Annuals are plants that you plant annually, or every year. Zinnias and Bachelor Buttons are examples of seeds or plants that you plant every year. They grow and bloom for one year, usually dying with the first frost. Perennials are plants that come back year after year; the old faithfuls of the garden.

Kansas City’s Plant Wizard

Jack Roberson breeds award winning plants, perennials and shrubs. Though he is most recognized as the creator of American Day lily ‘Blackeyed Stella,’ Jack’s recent horticulture venture is breeding boxwood. “Good choices for boxwood borders are Green Mountain (Buxus ‘Green Mountain’), Green Velvet (Buxus ‘Green Velvet’) and Wintergreen (Buxus microphylla ‘Wintergreen)’, all are very cold hardy and good choices for hedges in zone 5 or 6.”
“Another good choice for small gardens is ‘Morris Midget’
(Buxus microphylla var. japonica ‘Morris Midget,’) because it is a compact, low-growing mound. Like most boxwood, it will tolerate full sun or part shade”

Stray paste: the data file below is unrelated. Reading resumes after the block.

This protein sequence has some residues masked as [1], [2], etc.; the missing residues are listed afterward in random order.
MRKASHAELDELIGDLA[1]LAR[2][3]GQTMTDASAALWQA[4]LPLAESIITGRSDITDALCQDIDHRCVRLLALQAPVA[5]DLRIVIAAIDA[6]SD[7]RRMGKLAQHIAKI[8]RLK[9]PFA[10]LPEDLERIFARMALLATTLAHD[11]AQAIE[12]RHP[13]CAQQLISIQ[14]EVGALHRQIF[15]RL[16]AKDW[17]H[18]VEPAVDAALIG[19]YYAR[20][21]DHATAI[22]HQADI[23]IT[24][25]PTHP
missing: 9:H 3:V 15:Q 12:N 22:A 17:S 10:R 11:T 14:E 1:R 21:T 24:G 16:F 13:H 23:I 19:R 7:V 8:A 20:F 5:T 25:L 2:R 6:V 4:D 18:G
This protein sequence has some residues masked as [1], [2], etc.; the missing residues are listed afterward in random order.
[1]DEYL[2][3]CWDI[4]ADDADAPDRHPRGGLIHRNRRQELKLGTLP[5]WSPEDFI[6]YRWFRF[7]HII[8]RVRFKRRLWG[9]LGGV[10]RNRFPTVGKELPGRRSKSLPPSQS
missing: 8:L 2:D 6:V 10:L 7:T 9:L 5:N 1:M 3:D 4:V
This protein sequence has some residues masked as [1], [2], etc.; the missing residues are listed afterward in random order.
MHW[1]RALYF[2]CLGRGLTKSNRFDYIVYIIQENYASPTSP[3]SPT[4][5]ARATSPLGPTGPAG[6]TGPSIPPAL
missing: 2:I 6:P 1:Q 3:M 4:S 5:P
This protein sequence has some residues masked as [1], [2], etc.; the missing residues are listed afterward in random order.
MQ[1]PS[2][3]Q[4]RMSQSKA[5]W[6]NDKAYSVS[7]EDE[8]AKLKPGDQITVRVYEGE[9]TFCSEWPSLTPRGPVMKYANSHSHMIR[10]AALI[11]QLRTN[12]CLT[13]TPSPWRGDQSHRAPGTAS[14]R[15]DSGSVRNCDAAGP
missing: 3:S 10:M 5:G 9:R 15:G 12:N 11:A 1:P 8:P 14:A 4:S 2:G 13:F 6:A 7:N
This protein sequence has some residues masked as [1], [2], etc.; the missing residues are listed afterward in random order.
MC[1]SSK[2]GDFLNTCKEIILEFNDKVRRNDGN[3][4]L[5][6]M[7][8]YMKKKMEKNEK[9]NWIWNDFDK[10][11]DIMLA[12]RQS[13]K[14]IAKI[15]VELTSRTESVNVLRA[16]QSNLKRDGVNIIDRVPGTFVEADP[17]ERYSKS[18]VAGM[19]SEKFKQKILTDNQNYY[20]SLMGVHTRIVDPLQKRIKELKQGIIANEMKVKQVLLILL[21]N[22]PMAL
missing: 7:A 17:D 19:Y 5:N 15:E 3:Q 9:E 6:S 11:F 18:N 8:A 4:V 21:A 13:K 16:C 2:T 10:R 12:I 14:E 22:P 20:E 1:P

“This is paramount,” Jack pauses for effect, “Boxwood can not live with wet feet.” Buxus are susceptible to too much water in the summer and in the winter. Planting in low-lying areas, or under a down spout, even in the hottest part of the country, is a bad idea. Jack uses cottonseed meal* to fertilize his boxwood gardens. Cottonseed meal is a natural slow release fertilizer.

Jo and Jack Roberson, owners of Gardens of Glory in Grain Valley, MO, are also stirring up the attention of gardeners, plant breeders, and growers with Patriot™ Lantanas. Sun-fast, heat-tolerant, lantanas attract butterflies and hummingbirds all summer.

You can find lantanas is a variety to suit most any garden. Choose from weeping, mounding, semi-weeping, semi-compact, and compact mounding forms, with a color assortment from dove white to brilliant red-orange to hot pink. I have the “Patriot” tm ‘Weeper’ Popcorn lantana, which is yellow and white – yes, just like popcorn. Several visitors have commented on the lacy-leaved lantana. Popcorn is the attention grabber in my mixed variety plant containers. Patriot™ Lantanas are available from top growers nationwide. For a listing of all the new varieties go to: . Seek these plants out, lantanas can take the Kansas and Missouri hot dry summers.